>ontology said that "A whale is a fish" then we might want to change the
>ontology to fix our mistake. I see this requirement driving the need for
>distinguishing between different versions of ontologies and for data
>sources to commit to specific versions.

OK, ta.  But again, the issues seem connected. Eg suppose that the 
importing/sharing technique allows one to import part of an ontology; 
then this provides a way to 'change' the ontology - ie create a 
changed version, in a sense, of the ontology - by importing part of 
it and adding this to a different extension. There is a completely 
different set of issues connected with the regrettable fact that URLs 
are labile, and the same URL might identify a different ontology 
today from the one it identified yesterday. That is where 
'versioning' seems to come in, if I understand that term in a 
database sense. And that, again, seems to be connected with issues in 
the logical structure of the language, eg should it be rigorously 
monotonic? (Yes, BTW :-)

>I agree that expressiveness is important, but wonder if that might be
>too vague to be useful.

I think it is central in the design of any ontology language. The 
entire DAML+OIL effort so far has been largely driven by the 
requirement that the language provide an operational sweet spot on 
the expressiveness/deductive-tractability tradeoff; hence the central 
emphasis on description logics as a basic framework. Many of us 
however have either no particular interest in provable deductive 
tractability, or are willing to risk deductive incompleteness in 
return for expressiveness and a more elegant proof theory. Should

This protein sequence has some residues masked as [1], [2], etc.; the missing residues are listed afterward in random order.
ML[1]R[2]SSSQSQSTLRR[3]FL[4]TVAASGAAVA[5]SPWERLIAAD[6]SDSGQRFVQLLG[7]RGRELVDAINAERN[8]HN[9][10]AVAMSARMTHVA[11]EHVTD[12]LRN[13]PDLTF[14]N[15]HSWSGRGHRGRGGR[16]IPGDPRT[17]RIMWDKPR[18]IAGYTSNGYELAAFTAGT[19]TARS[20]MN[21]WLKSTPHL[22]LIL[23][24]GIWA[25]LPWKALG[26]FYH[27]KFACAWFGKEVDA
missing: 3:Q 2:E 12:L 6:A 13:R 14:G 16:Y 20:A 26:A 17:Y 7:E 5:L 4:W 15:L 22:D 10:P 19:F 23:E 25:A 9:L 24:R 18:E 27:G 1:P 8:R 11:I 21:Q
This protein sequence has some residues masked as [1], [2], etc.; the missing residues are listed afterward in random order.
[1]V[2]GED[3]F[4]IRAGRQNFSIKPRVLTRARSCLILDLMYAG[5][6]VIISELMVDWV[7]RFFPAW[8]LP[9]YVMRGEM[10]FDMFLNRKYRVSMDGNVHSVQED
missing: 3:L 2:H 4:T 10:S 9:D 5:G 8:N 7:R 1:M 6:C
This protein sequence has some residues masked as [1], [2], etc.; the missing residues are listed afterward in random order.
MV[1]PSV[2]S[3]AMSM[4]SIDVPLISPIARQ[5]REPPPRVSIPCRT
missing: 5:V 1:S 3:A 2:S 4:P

WebOnt continue along these lines, or should we choose a different 
position on this spectrum?

BTW, heres another topic that seems to cut across everything else and 
seems central, though it's not a use requirement exactly: to get a 
proper, adequate, semantics for URIs. Right now we treat URIs as 
though they were simple logical names, but they obviously are not 
simple logical names, in general. URLs (or the corresponding 
fragments of URIs) are more like file names, for example. I think 
that creating a proper semantics for URIs is actually a very tricky 
problem that might have many repercussions on other topics on the 
list, eg it would have to come to terms with following enigmatic 
sentence from RFC 2396, which practically has 'versioning' branded on 
its forehead:

"The resource is the conceptual mapping to an entity or set of
          entities, not necessarily the entity which corresponds to that
          mapping at any particular instance in time.  Thus, a resource
          can remain constant even when its content---the entities to
          which it currently corresponds---changes over time, provided
          that the conceptual mapping is not changed in the process."

Pat
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Received on Monday, 10 December 2001 18:29:02 GMT